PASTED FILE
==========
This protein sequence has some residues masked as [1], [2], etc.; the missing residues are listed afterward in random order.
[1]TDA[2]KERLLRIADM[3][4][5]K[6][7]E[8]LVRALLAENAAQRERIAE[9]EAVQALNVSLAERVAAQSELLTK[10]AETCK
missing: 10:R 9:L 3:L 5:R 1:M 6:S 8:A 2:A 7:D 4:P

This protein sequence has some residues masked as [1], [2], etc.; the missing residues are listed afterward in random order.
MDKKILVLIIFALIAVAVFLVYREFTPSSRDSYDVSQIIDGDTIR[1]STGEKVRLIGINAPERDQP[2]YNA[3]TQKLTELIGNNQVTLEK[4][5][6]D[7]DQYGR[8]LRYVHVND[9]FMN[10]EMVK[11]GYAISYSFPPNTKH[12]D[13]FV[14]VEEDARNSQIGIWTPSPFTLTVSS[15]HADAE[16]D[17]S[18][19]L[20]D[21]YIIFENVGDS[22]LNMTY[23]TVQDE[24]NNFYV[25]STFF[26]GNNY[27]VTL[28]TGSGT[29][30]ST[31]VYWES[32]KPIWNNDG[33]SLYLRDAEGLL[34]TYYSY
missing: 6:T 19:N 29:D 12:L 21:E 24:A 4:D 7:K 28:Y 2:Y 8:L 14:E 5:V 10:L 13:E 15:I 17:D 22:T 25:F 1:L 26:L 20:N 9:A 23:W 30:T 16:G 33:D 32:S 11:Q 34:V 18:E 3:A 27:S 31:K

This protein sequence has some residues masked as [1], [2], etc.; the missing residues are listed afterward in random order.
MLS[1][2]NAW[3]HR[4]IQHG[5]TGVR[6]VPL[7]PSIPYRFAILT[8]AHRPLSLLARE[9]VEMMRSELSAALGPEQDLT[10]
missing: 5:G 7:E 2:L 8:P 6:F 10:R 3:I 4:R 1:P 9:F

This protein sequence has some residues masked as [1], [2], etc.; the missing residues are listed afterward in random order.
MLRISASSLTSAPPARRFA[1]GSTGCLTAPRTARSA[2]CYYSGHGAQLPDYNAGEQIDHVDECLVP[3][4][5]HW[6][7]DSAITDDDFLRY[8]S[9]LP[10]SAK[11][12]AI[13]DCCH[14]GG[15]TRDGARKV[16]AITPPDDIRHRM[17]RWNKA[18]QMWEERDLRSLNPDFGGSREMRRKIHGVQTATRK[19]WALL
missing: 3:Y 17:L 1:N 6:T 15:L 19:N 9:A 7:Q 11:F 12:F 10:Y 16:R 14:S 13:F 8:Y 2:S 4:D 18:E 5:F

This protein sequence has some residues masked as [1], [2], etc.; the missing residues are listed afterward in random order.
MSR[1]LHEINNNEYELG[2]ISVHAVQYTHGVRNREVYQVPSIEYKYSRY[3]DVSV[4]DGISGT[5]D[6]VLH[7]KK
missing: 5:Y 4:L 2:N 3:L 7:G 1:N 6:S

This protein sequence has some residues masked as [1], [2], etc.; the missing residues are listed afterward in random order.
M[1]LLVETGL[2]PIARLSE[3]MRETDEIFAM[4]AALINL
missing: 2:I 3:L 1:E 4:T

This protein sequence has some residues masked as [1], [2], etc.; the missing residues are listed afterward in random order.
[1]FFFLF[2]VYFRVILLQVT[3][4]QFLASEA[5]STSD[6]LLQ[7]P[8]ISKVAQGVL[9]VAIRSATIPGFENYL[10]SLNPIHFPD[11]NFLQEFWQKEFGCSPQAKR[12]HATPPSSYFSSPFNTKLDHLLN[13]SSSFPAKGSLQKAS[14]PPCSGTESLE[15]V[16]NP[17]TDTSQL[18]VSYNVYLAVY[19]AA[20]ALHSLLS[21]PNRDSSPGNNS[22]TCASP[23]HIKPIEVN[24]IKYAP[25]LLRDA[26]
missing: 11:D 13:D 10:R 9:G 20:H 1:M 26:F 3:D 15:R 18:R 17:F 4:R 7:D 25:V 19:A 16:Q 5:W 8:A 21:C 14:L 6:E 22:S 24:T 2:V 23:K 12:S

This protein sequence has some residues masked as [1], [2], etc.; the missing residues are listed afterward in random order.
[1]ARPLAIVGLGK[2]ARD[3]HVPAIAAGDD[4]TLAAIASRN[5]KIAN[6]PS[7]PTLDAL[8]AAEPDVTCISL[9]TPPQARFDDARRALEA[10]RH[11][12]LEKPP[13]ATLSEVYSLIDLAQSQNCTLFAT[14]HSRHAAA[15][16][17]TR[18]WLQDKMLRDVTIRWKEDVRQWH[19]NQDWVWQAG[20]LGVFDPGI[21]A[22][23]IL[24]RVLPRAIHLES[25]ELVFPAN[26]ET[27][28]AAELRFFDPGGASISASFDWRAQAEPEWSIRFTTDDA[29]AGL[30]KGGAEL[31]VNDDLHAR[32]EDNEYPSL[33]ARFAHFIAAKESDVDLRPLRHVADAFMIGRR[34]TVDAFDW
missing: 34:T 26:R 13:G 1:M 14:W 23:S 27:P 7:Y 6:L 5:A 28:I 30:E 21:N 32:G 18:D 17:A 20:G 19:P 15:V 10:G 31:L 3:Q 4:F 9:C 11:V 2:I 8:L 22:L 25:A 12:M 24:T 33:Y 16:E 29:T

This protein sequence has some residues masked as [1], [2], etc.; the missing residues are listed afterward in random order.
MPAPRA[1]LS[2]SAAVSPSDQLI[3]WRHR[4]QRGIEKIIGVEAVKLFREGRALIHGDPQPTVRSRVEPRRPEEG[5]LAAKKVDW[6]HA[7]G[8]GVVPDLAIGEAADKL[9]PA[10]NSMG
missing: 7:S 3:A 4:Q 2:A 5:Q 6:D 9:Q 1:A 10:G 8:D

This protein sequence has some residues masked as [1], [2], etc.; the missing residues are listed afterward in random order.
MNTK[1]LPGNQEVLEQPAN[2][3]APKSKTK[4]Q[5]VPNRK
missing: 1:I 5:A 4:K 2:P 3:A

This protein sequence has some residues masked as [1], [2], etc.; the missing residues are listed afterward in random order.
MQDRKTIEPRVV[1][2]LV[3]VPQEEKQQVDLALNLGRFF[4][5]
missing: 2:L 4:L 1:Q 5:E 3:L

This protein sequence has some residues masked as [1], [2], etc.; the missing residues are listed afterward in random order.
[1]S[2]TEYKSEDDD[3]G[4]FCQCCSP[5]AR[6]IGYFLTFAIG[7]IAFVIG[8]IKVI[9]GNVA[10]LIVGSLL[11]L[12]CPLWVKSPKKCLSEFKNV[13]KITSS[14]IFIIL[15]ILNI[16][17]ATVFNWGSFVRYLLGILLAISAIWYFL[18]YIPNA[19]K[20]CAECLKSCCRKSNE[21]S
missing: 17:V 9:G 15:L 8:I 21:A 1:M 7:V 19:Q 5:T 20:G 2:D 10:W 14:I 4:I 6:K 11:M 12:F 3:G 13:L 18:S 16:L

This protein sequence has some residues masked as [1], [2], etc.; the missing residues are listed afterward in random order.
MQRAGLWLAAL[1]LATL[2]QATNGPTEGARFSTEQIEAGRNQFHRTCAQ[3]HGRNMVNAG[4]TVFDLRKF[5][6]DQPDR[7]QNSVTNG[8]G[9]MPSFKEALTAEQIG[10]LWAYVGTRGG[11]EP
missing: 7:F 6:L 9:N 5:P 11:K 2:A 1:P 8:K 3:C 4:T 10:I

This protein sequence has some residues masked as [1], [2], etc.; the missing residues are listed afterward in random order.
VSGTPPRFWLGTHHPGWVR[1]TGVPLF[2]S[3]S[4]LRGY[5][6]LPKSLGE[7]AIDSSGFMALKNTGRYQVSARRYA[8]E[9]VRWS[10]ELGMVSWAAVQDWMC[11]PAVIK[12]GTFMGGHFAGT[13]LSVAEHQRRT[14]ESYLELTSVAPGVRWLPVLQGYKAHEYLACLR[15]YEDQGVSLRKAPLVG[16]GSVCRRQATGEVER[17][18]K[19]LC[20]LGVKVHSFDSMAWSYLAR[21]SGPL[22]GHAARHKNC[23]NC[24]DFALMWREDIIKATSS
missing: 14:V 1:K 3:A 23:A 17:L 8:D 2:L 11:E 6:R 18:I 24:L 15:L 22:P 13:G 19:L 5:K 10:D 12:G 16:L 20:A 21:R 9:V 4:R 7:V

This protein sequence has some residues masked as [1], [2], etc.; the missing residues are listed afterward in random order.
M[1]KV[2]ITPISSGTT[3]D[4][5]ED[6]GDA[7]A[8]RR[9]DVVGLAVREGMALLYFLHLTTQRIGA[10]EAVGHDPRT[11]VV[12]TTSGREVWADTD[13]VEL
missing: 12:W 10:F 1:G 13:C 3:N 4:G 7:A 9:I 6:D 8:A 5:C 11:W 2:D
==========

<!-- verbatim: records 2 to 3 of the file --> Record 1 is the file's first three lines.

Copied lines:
This protein sequence has some residues masked as [1], [2], etc.; the missing residues are listed afterward in random order.
MDKKILVLIIFALIAVAVFLVYREFTPSSRDSYDVSQIIDGDTIR[1]STGEKVRLIGINAPERDQP[2]YNA[3]TQKLTELIGNNQVTLEK[4][5][6]D[7]DQYGR[8]LRYVHVND[9]FMN[10]EMVK[11]GYAISYSFPPNTKH[12]D[13]FV[14]VEEDARNSQIGIWTPSPFTLTVSS[15]HADAE[16]D[17]S[18][19]L[20]D[21]YIIFENVGDS[22]LNMTY[23]TVQDE[24]NNFYV[25]STFF[26]GNNY[27]VTL[28]TGSGT[29][30]ST[31]VYWES[32]KPIWNNDG[33]SLYLRDAEGLL[34]TYYSY
missing: 6:T 19:N 29:D 12:L 21:E 24:A 4:D 7:K 28:Y 2:Y 8:L 14:E 5:V 10:L 13:E 15:I 17:D 22:T 25:F 1:L 26:L 20:N 9:A 23:W 30:T 16:G 33:D 32:S 11:Q 34:V 18:E 3:A 27:S 31:K

This protein sequence has some residues masked as [1], [2], etc.; the missing residues are listed afterward in random order.
MLS[1][2]NAW[3]HR[4]IQHG[5]TGVR[6]VPL[7]PSIPYRFAILT[8]AHRPLSLLARE[9]VEMMRSELSAALGPEQDLT[10]
missing: 5:G 7:E 2:L 8:P 6:F 10:R 3:I 4:R 1:P 9:F